Strategic fit: Every business has growth plans. They either want to grow rapidly in one vertical or one kind of product, or diversify to different products. Also, businesses usually set themselves a growth target i.e. how fast they want to grow. Personal visit will help you understand if your 3PL providers can support your growing needs. Are they large enough to handle your growing volumes? For seasonal business, can they handle the spikes in volumes? When you plan to diversify, do they have the storage facility for the different product lines that you are planning for, in future? What about transportation. Do they have tie ups with enough transporters to provide you with options (speed and cost)? What about backups transporters? How good is their service for your primary target market area/geography? What about your future market geography? Do they provide service in that region? You need to consider these questions if you are looking for long term partnership. Remember, these companies are also looking to grow and they too like to work with people who are moving ahead on their own growth path.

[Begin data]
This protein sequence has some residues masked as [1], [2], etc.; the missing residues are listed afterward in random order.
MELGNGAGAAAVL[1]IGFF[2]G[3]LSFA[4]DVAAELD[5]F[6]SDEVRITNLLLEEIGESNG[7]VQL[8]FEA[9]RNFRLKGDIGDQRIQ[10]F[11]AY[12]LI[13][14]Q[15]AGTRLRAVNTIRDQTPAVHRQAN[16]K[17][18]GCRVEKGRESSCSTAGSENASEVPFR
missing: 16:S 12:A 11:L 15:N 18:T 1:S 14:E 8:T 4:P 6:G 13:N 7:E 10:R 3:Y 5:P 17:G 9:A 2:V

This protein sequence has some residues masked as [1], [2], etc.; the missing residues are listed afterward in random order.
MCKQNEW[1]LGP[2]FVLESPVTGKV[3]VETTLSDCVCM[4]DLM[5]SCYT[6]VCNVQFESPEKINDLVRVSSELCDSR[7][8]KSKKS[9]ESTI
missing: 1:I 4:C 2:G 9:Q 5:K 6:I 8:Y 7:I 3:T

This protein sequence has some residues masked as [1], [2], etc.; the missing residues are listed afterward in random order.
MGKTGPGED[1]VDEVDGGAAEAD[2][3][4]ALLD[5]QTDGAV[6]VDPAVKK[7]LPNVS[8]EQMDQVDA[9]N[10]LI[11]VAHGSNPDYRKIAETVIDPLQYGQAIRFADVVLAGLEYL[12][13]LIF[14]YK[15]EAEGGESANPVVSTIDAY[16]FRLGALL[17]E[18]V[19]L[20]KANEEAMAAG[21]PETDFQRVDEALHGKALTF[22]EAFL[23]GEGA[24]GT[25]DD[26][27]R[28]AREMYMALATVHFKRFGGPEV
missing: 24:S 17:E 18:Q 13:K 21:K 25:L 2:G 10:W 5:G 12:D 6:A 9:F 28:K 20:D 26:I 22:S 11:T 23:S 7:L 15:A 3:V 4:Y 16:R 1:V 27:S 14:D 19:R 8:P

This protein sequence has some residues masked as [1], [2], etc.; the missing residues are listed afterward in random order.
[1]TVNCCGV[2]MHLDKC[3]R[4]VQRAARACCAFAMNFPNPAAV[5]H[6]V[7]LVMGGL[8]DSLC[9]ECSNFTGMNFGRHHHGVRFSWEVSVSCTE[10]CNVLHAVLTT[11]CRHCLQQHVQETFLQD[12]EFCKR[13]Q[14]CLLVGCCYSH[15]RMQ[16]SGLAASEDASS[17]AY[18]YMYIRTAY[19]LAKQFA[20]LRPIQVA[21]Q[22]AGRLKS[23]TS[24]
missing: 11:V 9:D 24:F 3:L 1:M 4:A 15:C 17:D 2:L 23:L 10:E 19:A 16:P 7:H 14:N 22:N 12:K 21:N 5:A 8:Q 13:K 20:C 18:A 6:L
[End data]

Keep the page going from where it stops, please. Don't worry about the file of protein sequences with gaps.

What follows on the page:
While choosing, a right logistical partner can be a critical element in your customer satisfaction, a right 3PL partner can also ease your own operations. Visiting the 3PL is important step not only to understand their facilities and operations, but it also ensures that you have done your due diligence, so that in an unlikely case, if things head south in future, you have your base covered. On the other hand, 3PL providers can be source of ideas that you might have not just thought of, but are good for your business.